Reported -- where else -- on the Rock This Way Web site, Tyler told the audience at the MGM Grand: "Hey Vegas, I need a favor, my daughter wants to get married tonight. Can I get a witness? Can I get a witness?"
Mia is a year-and-a-half younger than her sister, Liv, the "Lord of the Rings" actress whose mother is Bebe Buell. Liv was married last spring to rocker Royston Langdon. Buell got married last year to rocker Jim Wallerstein. That makes three weddings in the extended family in 14 months. And who says rockers don't have normal lives?
My spies tell me that Broadway actor Raul Esparza’s snit the other day at rehearsals for “Taboo” was not so different than anything else they’ve ever seen.
Esparza apparently didn’t like something producer Rosie O’Donnell said about his costume toward the end of the Act I run-through. He said, abruptly, “Since when are costumes more important than people?”
O’Donnell, without missing a beat or losing her temper, replied: “Why don’t we discuss it later?”
Esparza promptly left and, according to my insiders, went home and took a bath. He returned for the evening show.
In “Taboo,” Esparza plays a narrator of the story of Boy George, and evidently does so very well. But the character is something of a self-indulgent fop given to criticizing everyone around him. The talented Esparza may have been too much in character when he exited the theater. The bath may have cooled him down. In any case, all of the “Taboo” cast will be on stage tomorrow night when previews begin.
The 11th annual Hamptons International Film Festival kicked off this weekend with lots of celebrities and not just a few film debuts.
But it was actor Campbell Scott who stole the show. The son of late legends George C. Scott and Colleen Dewhurst finally burst through last year as an actor in “Roger Dodger.” But now he’s directed his own feature film and it’s a beauty.
“Off the Map” is not Scott’s first directing job, technically. He co-directed the wonderful “Big Night” with Stanley Tucci. But “Off the Map” finds him on his own, with multi-Oscar nominee Joan Allen, veteran actor Sam Elliott, and “Oz” star J.K. Simmons as his stars. The film will be released in March 2004 by Manhattan Pictures, although there’s a good chance a pre-Oscar run this year could put Allen in the dodgy race for best actress.
The film is a character study of a family living over the edge of poverty in Taos, N.M., and how their lives are changed by a visit from an IRS auditor. (This is already funny considering they claim an annual income of $5,000 or less.) “Off the Map,” which debuted at the Sundance Film Festival last January, is exactly the kind of film that needs to be seen on tape or DVD by Academy voters if it’s to be eligible for anything. The Independent Spirit Awards should be looking at it, too.
What I still don’t know: Why is the main character named Charles Grodin? Is it after the actor/writer/raconteur? And why is a dead pet named Harry Dean Stanton?
The screening of “Off the Map” was simultaneous to the Saturday night showing of New Line Cinema’s “Elf.” Even though “Elf” is not really film festival material, New Line traditionally holds an annual dinner at Nick and Toni’s following a screening of one of its films on Saturday evening. And so they did, with a clutch of familiar faces in the crowd including Anna Deavere Smith (see above), former Variety publisher Gerry Byrne with his beautiful wife Liz (one of our favorite people), not to mention the aforementioned Balabans, New Line honcho Michael Lynne and more!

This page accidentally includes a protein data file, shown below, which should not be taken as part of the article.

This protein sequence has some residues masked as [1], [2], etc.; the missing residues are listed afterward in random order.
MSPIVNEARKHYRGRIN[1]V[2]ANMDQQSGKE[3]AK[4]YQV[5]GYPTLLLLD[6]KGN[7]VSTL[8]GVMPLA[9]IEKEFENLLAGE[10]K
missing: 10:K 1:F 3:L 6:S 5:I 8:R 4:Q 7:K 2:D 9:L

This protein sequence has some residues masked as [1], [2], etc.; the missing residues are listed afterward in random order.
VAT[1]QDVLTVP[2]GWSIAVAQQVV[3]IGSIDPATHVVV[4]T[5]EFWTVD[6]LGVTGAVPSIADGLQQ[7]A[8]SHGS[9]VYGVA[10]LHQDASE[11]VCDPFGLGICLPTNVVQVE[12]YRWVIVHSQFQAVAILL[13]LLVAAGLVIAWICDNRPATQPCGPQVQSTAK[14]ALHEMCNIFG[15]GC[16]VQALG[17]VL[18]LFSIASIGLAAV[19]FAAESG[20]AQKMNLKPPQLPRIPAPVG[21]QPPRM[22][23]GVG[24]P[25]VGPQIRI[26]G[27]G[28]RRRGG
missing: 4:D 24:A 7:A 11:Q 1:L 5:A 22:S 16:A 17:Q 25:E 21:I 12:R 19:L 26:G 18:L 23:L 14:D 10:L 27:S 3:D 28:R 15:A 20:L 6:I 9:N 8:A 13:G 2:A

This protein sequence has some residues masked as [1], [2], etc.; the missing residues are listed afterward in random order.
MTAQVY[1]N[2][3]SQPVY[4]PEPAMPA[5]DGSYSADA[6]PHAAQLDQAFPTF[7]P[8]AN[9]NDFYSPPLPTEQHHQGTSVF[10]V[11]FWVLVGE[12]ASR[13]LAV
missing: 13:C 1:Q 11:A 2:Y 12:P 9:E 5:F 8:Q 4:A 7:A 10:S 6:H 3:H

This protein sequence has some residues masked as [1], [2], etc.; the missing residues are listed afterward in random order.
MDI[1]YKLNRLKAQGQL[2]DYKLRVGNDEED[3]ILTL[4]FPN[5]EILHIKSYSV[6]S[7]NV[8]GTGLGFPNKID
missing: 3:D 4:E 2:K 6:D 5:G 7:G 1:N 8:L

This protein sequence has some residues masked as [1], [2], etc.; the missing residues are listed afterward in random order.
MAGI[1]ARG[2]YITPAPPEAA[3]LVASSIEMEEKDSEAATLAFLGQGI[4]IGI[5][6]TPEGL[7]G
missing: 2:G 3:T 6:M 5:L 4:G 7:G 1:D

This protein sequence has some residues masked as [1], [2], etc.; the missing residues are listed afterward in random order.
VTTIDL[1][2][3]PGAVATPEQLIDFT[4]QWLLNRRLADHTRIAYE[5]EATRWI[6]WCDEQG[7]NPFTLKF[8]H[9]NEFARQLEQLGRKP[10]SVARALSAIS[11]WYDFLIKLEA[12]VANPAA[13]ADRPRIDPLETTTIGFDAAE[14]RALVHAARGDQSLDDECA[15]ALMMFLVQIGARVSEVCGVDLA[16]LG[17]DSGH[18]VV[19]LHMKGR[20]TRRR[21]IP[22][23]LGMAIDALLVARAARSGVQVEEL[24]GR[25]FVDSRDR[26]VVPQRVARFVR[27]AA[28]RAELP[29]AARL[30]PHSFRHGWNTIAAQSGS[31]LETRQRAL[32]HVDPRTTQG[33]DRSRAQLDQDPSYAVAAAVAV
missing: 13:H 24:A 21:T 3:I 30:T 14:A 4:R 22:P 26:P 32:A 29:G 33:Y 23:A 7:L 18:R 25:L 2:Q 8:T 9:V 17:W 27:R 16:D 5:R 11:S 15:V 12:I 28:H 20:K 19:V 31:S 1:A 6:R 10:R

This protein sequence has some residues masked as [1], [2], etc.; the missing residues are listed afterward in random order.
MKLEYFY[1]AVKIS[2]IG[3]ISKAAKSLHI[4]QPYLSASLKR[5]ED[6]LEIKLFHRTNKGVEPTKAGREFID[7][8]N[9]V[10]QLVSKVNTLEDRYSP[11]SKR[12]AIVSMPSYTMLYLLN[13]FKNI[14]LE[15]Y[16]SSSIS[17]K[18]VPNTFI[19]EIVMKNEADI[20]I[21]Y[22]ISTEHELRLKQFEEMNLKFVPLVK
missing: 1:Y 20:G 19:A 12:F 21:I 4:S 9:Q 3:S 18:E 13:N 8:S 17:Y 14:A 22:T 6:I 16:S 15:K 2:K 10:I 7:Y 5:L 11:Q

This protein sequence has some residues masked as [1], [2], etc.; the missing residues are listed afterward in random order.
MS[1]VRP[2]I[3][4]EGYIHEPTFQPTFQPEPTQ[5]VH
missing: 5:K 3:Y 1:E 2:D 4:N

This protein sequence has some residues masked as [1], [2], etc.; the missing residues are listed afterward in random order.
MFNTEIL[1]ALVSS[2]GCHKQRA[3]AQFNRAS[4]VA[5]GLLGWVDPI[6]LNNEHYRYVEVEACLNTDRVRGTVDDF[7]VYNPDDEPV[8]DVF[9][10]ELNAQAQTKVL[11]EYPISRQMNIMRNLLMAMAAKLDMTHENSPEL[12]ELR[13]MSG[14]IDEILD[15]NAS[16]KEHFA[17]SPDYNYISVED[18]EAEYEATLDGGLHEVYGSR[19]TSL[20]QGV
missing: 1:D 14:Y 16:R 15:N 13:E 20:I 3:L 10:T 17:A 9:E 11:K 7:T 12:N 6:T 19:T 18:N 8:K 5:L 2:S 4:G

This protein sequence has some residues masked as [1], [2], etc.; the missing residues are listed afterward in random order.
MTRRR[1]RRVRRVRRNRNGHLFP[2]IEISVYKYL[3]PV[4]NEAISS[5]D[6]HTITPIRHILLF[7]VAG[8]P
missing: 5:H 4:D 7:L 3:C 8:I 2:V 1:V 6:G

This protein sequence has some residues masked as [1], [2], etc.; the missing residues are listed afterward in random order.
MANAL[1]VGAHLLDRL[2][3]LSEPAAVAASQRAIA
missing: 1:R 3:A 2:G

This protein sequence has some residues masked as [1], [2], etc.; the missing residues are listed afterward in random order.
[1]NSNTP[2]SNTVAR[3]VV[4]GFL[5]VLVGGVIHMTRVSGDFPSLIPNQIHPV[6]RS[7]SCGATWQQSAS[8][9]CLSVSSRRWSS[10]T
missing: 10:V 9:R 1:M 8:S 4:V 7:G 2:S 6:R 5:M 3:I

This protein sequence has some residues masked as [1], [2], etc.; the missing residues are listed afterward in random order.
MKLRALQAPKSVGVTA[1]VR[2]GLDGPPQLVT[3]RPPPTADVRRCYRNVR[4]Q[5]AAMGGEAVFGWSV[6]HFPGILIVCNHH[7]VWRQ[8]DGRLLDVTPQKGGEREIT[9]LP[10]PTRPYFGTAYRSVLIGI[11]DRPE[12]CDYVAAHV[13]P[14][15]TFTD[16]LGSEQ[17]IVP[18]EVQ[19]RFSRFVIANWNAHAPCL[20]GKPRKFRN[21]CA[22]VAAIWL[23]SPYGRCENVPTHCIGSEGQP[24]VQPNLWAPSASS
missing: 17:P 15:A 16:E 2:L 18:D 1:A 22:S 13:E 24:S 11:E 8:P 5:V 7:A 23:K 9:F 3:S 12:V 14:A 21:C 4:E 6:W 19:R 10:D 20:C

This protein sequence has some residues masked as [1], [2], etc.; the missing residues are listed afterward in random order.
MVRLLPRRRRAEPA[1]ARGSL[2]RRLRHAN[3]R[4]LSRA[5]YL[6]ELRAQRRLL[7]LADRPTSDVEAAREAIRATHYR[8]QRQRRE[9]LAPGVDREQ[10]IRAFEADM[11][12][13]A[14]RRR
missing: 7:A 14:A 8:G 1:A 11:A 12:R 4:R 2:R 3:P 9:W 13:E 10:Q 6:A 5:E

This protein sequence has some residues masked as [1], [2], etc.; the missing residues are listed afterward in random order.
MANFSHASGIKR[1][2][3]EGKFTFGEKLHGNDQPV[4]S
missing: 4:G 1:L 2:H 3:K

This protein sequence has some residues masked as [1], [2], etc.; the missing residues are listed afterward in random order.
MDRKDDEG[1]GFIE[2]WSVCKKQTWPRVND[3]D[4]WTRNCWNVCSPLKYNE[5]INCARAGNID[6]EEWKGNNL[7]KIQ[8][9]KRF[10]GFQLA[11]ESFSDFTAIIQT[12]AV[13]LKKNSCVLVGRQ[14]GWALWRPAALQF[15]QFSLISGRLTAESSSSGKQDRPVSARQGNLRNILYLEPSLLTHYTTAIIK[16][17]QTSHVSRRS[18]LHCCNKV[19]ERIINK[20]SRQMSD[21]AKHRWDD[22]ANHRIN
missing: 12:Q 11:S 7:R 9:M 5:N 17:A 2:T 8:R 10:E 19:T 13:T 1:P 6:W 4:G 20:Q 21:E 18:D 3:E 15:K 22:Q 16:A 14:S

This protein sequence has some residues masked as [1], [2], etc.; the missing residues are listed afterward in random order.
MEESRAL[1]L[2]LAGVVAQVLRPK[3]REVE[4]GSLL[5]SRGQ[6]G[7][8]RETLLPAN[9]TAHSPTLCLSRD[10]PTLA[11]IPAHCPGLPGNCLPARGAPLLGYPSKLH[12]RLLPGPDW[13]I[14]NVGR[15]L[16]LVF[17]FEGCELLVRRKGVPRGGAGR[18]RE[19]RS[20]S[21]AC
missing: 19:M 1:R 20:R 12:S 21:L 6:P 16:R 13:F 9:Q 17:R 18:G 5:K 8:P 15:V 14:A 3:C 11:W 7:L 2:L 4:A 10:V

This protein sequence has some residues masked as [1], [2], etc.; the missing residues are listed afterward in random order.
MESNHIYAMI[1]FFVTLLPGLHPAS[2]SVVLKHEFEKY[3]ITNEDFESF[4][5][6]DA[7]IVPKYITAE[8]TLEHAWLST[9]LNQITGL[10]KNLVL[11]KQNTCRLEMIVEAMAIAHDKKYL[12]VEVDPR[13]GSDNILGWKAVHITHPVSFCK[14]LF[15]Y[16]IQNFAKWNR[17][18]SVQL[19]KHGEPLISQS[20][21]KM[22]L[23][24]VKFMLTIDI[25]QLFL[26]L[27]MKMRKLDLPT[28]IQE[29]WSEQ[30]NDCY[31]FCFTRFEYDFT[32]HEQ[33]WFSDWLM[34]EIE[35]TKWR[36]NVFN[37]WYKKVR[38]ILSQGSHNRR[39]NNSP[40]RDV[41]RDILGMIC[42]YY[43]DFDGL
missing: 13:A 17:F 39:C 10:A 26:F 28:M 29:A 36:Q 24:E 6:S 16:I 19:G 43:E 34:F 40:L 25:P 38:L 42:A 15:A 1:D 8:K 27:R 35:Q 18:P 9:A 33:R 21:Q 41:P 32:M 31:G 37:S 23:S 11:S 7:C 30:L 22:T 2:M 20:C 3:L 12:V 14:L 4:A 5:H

Other films of note at the festival included “Wilbur Wants to Kill Himself,” an engaging look at two brothers in Glasgow (ThinkFilms), “The Cooler” starring William H. Macy and Alec Baldwin (Lions Gate), and “Girl with a Pearl Earring” (Lions Gate), which is most notable for its exceptional cinematography by Eduardo Serra.
Serra’s work is so good it made me look up his credits. (He also composed Ian Softley’s remarkable “Wings of the Dove” back in 1997, which made me wonder: What happened to Softley after he made the questionable “K-PAX” a couple of years later?)
Plus, Garland Jeffreys, a festival juror in the sound category, played a show at the Stephen Talkhouse on Friday night. Not bad!
With a variety of sponsors including American Airlines, Travel & Leisure, Time Warner Cable and those cute little Mini Cooper cars, the Hamptons Festival is fast becoming an important addition to the film festival circuit. HIFF is great at showing wonderful indie films that have already made splashes in other venues. If they want to take the HIFF to the next level, they’re going to have find some films that make news on their own. And by the looks of things, that will be their next accomplishment in 2004.
On Wednesday night, J Records is taking over Roseland for its left-field hit group, Maroon 5. They’re a rock group, the hardest thing to “break” right now in the record business, but of course the crack J staff and Clive Davis have a hit on their hands. The group is getting its first gold record. But right before Maroon 5 takes the stage, New England’s hottest unsigned band, Vacationland, will turn in a showcase down at Don Hill’s. Expect the J rock A&R guys down there, along with reps from other labels. Vacationland’s “Addicted to the Knife” is a must-add on my car CD ... Tonight, Paul Weller hits Town Hall in Manhattan. If you don’t know Weller’s work, you’ve missed a huge part of modern rock history from The Jam to Style Council to his own excellent solo albums.